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The Boondock Saints II: All Saints Day - A DVD Review

Posted by Adam Krause on March 8, 2010 at 1:06 PM

Quite a few years back, a good friend of mine stopped by my house and dropped off an unknown DVD that he had recently purchased at Best Buy for a mere $7. He handed it to me and demanded that I watch it, stating that it was “one of the coolest movies” that he had ever seen. The movie was titled The Boondock Saints and I had never heard of it before. 


I found the film to be completely over the top with some mildly interesting scenes and a few chuckles here and there. It wasn’t awful, but it wasn’t as good as I was promised. You see, my friend was among the herds of people who stumbled across The Boondock Saints on video store shelves and cheap DVD racks and fell in love with the stylized action flick, catapulting it to a cult status. It was this “cult’s” 50 million plus dollars in DVD sales that lead to numerous Boondock Saints Special Edition DVDs, walls of t-shirts in Hot

Topic stores and of course, the inevitable sequel. 

The Boondock Saints II: All Saints Day came to us exactly ten years after the original went straight to DVD in 1999. Only this time, the budget was twice as big and it would be treated to a “theatrical” release. Unfortunately for all parties involved, its time spent in theaters was very short lived and no one really seemed to notice… or care. 


And now, hoping to have the same home video success as its predecessor, All Saints Day will be released on DVD March 9th. Now it’s a safe bet to say that the ones who are most looking forward to this DVD release are the die-hard fans of the original, the ones who have the “veritas aequitas” t-shirts and tattoos. But oddly enough, they are the ones who ultimately should skip The Boondock Saints II: All Saints Day and not see it. In fact, they should forget it ever happened.


Everything about the sequel comes off as an unintentional parody or spoof of the first one. Sort of like a two-hour-long SNL sketch of The Boondock Saints, but not a funny sketch, one of those sketches that bombs and you can’t wait for it to be over. Writer and director Troy Duffy does everything in his power to mimic that tone and flare that captivated so many people in the original movie, and fails in all categories.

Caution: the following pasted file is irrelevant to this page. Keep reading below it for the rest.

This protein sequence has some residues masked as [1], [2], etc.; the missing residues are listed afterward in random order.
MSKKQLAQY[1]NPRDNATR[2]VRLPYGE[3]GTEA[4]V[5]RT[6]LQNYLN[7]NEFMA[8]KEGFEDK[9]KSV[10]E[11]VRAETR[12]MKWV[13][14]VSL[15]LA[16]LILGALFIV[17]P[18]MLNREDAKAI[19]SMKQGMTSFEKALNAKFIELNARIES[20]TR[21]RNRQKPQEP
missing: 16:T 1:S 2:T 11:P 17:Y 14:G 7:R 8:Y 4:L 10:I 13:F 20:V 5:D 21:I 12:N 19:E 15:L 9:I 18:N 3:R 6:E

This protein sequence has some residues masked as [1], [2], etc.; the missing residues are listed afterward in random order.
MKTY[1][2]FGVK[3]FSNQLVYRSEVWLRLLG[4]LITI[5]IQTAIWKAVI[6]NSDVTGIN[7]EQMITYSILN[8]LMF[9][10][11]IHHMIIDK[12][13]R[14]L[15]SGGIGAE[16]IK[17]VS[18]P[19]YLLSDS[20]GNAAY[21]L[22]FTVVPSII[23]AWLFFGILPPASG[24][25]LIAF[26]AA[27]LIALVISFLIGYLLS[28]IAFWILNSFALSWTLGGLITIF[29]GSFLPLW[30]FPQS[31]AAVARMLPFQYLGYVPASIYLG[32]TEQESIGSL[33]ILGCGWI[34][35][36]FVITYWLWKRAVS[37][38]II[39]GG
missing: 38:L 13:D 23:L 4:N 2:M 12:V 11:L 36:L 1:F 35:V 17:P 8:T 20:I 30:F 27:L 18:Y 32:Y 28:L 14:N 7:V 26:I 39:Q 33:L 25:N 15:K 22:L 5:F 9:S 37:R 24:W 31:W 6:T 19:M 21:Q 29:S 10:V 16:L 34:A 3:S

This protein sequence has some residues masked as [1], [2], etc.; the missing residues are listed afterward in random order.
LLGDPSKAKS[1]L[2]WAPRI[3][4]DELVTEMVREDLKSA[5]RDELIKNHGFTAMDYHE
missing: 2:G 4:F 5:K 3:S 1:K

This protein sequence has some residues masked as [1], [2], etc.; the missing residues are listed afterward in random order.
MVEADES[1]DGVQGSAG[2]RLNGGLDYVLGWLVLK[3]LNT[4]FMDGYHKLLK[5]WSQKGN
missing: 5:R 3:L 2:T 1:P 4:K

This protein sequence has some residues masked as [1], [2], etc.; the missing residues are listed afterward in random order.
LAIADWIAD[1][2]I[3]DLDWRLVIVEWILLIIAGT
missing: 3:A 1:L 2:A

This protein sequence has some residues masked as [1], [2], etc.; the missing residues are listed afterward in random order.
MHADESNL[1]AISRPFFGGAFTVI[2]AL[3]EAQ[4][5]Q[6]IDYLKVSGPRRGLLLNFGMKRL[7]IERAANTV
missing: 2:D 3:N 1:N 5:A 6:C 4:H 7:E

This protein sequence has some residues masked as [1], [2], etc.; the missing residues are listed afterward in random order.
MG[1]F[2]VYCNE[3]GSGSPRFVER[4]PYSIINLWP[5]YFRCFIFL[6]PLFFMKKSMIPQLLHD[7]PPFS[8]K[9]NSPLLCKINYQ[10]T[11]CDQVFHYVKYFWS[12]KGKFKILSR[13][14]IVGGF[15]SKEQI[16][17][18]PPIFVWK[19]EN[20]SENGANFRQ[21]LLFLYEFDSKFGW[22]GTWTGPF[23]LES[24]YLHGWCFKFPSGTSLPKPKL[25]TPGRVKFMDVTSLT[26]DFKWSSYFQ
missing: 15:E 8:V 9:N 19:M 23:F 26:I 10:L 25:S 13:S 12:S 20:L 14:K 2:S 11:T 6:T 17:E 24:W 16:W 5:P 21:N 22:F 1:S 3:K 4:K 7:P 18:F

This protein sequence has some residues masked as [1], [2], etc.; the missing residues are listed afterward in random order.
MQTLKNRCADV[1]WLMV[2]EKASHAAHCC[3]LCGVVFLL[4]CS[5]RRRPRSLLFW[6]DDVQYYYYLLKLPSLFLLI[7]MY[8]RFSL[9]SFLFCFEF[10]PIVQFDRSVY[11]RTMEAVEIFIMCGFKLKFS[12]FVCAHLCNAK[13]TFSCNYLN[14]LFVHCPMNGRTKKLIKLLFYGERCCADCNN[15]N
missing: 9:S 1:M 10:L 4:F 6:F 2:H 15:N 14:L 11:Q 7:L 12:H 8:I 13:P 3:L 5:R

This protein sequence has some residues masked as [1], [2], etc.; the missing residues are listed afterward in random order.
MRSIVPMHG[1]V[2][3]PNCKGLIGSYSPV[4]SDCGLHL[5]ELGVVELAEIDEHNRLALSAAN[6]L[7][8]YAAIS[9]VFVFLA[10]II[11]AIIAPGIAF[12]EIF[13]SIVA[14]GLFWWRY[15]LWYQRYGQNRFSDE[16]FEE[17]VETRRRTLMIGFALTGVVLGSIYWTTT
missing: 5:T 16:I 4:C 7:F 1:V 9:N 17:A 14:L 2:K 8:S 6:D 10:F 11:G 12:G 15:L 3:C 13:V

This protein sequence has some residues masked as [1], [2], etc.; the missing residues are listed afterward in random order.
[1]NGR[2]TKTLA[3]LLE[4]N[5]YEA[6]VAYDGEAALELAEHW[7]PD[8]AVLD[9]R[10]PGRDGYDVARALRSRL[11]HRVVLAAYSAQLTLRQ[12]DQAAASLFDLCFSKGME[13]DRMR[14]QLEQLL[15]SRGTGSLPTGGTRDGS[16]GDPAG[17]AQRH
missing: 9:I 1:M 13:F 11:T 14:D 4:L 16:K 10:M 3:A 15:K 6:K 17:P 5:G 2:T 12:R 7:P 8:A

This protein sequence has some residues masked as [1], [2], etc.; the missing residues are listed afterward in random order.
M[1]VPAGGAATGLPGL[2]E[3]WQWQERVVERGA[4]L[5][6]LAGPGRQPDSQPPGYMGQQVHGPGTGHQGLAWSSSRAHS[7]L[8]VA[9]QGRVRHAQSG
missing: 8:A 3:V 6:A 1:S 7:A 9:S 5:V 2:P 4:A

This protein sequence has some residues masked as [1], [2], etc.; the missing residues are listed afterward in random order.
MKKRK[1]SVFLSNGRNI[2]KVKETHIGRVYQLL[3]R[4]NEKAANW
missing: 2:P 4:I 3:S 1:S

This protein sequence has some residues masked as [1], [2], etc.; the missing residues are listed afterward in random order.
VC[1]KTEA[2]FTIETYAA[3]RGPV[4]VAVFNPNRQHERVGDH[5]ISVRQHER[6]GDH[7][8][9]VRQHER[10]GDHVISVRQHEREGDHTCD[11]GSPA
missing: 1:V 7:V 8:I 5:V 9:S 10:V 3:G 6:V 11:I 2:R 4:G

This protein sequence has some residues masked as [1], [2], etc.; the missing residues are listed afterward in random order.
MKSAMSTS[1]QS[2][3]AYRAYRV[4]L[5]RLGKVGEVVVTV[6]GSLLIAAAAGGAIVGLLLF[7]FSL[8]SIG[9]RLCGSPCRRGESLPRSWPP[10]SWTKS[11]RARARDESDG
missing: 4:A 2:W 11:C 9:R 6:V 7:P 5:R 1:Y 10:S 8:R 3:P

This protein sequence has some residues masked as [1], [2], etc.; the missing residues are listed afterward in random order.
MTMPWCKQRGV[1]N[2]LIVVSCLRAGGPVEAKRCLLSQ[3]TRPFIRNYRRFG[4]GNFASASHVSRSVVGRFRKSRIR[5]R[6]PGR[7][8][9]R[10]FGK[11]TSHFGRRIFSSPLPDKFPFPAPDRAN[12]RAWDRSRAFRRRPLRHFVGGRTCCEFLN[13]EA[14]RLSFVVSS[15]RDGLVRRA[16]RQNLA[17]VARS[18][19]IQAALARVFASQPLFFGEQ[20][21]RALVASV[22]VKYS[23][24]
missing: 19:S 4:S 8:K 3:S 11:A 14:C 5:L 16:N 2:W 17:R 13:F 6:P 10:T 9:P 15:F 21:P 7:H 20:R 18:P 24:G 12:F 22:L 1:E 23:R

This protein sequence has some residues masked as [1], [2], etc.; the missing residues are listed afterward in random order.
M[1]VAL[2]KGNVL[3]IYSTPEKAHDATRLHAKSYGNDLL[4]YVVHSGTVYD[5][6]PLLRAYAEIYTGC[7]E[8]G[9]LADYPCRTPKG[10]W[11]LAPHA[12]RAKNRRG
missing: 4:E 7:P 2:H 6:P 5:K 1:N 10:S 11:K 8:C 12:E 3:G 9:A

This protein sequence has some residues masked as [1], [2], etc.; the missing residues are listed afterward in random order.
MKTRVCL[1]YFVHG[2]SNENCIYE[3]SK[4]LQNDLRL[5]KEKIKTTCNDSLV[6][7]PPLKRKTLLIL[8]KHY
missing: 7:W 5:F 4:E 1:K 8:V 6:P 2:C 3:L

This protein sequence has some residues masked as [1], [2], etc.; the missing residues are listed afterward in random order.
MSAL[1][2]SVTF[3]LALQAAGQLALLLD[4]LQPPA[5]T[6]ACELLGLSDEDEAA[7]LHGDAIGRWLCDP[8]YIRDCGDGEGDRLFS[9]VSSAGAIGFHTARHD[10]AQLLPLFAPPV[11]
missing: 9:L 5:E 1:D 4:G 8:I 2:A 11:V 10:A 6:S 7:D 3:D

Right from the beginning of the film you get the sense of just how bad it’s going to get when we see the MacManus brothers hiding out in Ireland, riding horses and working on a sheep farm (cause that’s what Irish people do, you know) with two of the worst fake beards I have ever seen in a film. Seriously, they looked like stage props. Once the plot kicks in, we see the Saints begin their voyage back to Boston because someone is knocking off priests and framing them for the crimes and they are not cool with this. 


From here on out, the film just plays as a cheap imitation of the first film. Along the journey, the Saints pick up another third wheel for comedic relief, played by Clifton Collins Jr., who ends up not being funny at all. Then another special agent comes on to the case and toys around with the three incompetent Boston detectives who aided the Saints at the end of the first film to publically execute Papa Yakavetta, which is incredibly cheesy and plays out like a bad sitcom. Oh, and then there’s some backstory on “Il Duce,” or Poppa MacManus, in this film, which didn’t happen in the first film but doesn’t make it any more exciting.


All the usual suspects from the first film return to their roles for All Saints Day. Sean Patrick Flanery and Norman Reedus reprise their roles as the peacoat wearing , gun toting Saints and Billy Connelly returns as their wise yet deadly father. Julie Benz stars in the film as the special agent and delivers an absolute awful Southern accent and equally unimpressive acting. And Judd Nelson shows up with a ridiculous performance as Concezio Yakavetta, the son of the Russian mobster killed in the first film.

Duffy even brings back deceased fan-favorite Rocco from the first film for a dream sequence because he probably realizes that he killed off the only interesting character that he created. Willem Dafoe originally appeared to be the only educated one to opt out of All Saints Day, only to show up at the end of the film to make a pitiful cameo. Oh, and Peter Fonda, let's just say that is career will not be rejuvenated any time soon.


It’s ironic that in writing and directing a sequel to the film that supposedly proved what an untapped, raw talent that he was as a filmmaker, Troy Duffy only proved what a lack of skill and originality he actually possesses. We get it, gun fights and rosaries falling in slow motion look really cool. I’m fairly certain that if he could have, Duffy would have shot this entire film in slow motion.


I am sure that there are many fans of the The Boondock Saints who are highly anticipating renting All Saints Day and catching up with their favorite Irish vigilantes in this lackluster sequel. Unfortunately, the movie ruins everything good about the first film and I strongly advise them to avoid it for their own benefit. I instead recommend them renting Overnight, the documentary that depicts writer/director Troy Duffy’s quick rise and even quicker fall from the ranks of Hollywood all at the hands of his unintelligence and massive ego. The film is a pretty good indicator at why The Boondock Saints II: All Saints Day is as weak as it is.


Special Features:

 - Filmmaker and Cast Commentaries from Troy Duffy, Billy Connelly, Patrick Flanery and Norman Reedus

 - Deleted Scenes

- Unprecedented Access: Behind the Scenes Featurette

- Billy Connolly and Troy Duffy: Unedited

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